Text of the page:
It is an adventure to visit Ornans in the middle of the winter but it is so worth it that I came back to Paris after a three hour train ride, totally exhilarated. It had snowed heavily the day before, so all the roads were iced between the train station of Frasne and the little town where Gustave Courbet (1819-1877) was born and raised. I was met by Georges Bully, a native of the area and an old friend, whose family on both sides, has lived within 40 kms for centuries. And we started with an excellent lunch at La Cascade, in Mouthier-Haute-Pierre with Benjamin Foudral, the very young brilliant director of Musée Courbet, who also runs the Pôle Courbet, a horrible word to describe the five different attractions centered around the XIX th century painter, in the area.
The museum includes 100 Courbet paintings and organizes two special exhibitions each year. At the moment (and until February 5), one is devoted to “Delacroix s’invite chez Courbet” a series of works which Musée Eugène Delacroix in Paris, has sent while it is closed for renovations. It belongs to the Louvre and one day Benjamin received a phone call from Laurence des Cars’s office asking him if he wanted to “receive” Delacroix for a few months. He was quick to accept.
But you can also visit the studio, a five minute walk away, with its decors and ceilings painted by the master, the farm where he went on vacation and where he painted the famous Oak in Flagey. If you like to walk you are invited to go to Ouhans, thirty minutes away by car, visit the spring of the river Loue and follow the trails to the Nouailles Gorges through 8 different discovery paths. All of these views were painted by Courbet. These expeditions reminded me of when I went on Armand Guillaumin‘s tracks in the Creuse valley. It is an incredibly moving experience to see the real landscapes which are in the paintings.
The museum located in Courbet’s childhood house, where the family moved after their farm was burnt in 1827, has the charm of a private home. The rooms are small and cozy and this is where his sister Juliette was born. His faithful sister who spent her life (she survived him until 1915) saving his works and studio and restoring his reputation after he died in exile in Switzerland banned because of his active participation in La Commune of 1870. She gave six paintings to the Petit Palais in Paris,” the Funeral in Ornans” to the State (it’s now at Orsay) and restored the studio where she entertained his collectors. Today, concerts and conferences take place in the beautiful space.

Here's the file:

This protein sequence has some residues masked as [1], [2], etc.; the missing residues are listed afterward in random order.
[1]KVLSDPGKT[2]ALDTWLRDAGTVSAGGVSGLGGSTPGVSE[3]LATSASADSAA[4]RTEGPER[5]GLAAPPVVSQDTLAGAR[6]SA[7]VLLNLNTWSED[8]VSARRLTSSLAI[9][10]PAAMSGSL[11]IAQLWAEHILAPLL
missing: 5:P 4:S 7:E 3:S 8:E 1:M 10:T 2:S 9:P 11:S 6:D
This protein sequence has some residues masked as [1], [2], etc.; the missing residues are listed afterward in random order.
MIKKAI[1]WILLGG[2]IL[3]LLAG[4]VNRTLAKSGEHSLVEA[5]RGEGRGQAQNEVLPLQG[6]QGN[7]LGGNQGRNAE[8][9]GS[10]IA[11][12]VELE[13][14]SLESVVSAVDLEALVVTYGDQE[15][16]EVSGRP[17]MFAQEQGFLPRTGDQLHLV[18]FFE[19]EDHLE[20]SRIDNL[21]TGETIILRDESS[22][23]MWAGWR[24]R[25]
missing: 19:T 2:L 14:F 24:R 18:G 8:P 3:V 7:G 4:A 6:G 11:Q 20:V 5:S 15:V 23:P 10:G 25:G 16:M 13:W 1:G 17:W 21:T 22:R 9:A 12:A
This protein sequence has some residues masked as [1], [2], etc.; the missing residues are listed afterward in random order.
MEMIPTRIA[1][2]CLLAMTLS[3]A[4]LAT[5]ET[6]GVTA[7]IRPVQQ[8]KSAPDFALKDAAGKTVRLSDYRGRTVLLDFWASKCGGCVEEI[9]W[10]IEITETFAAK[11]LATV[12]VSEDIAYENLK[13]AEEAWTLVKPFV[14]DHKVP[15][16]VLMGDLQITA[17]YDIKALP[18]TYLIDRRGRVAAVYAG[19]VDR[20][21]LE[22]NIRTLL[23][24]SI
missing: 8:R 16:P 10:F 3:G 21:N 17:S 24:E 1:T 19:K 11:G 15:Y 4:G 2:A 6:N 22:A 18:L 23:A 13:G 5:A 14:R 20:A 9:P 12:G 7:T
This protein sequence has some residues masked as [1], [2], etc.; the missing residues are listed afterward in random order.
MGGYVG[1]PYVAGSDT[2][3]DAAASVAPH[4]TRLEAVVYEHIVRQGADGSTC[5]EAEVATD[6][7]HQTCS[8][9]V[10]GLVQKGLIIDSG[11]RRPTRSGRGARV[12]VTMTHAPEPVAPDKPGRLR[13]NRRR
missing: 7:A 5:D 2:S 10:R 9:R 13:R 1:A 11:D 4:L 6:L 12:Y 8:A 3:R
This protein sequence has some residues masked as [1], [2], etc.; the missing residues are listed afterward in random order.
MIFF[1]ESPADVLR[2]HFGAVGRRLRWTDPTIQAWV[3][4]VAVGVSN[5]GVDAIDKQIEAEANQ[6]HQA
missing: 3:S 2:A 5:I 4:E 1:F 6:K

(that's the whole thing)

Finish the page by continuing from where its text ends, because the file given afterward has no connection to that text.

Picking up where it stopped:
The mix of local landscapes and Parisian portraits is extremely well balanced so that when we arrive at “the Oak from Flagey” one of the painter’s most well known works, we have slowly grown to know the area. It was useful to drive along la Vallée de la Loue beforehand so that each rock or spring seems more familiar. Since 2011, the museum is now made of two houses linked by a contemporary transparent passageway over the river which is very dramatic. The circulation was modernized by Benjamin Foudral when he arrived three years ago after completing his doctorate on the Belgian painter Léon Frédéric.
Landscapes constitute two thirds of Courbet’s production because he had such a close relationship to nature. He is very modern in that he paints the countryside for its beauty not for historical purposes. The “portrait” of the oak is a good example. And snow has a large part in his paintings. One painted in 1876, is a simple landscape while “The trapped fox” from 1860 is extremely dramatic. “The black lake” is also a local scenery near Pontarlier.
The exhibition ends with “Château de Chillon” which he painted in 1874, while in exile in Switzerland. He was accused to have destroyed the Column Vendôme and sentenced to paying for its restoration. He fled to La Tour de Peilz on lac Léman because he could not afford it. Ornans, which houses two large industrial sites, Guillin and Alstom Transport is 50 kms from the Swiss border and Franche Comté is very close to Switzerland in climate.
It is in Ornans in 1991 that the famous “Origine du monde” was presented for the first time before it was acquired by Musée d’Orsay in 1995 after Jacques Lacan’s heirs decided to part with it. A little room is dedicated to this work with a great photography by Jean Baptiste Mondino called “Lost” representing a man’s head from the back lost in the sex of the painting and a bronze sculpture by Gaston Lachaise representing the same sex.
The visit ended with a portrait of Courbet by the Chinese artist Yan Pei-Ming who exhibited in the museum in 2019.
While I had seen many of his large paintings which belong to Parisian museums, I had never been touched so much as by the correlation between the landscapes outside Ornans and the works in the museum. This is a perfect long week end destination as soon as the temperatures climb a bit. Unless you decide to stop on your way to going skiing. Ornans is on the road to Lausanne and the station of Les Rousses, in the Jura, an ideal spot for cross country skiing, is very close.
Delacroix s’invite chez Courbet until February 5. Musée Courbet in Ornans.
You can keep driving around and discover the hermitage of Mièges near Nozeroy and its straw embroideries by the sister of l’Annonciades and the village of Montperreux where Father Gagelin was born and died as a martyr in Cochinchine (Vietnam) in 1833. The church and cemetery are particularly pretty.
You can also drive north to Bezançon which has excellent museums or follow the wine roads of Jura and discover Vin de Paille, vin jaune, cheeses such as Mont d’Or and comté, and morteau sausage…
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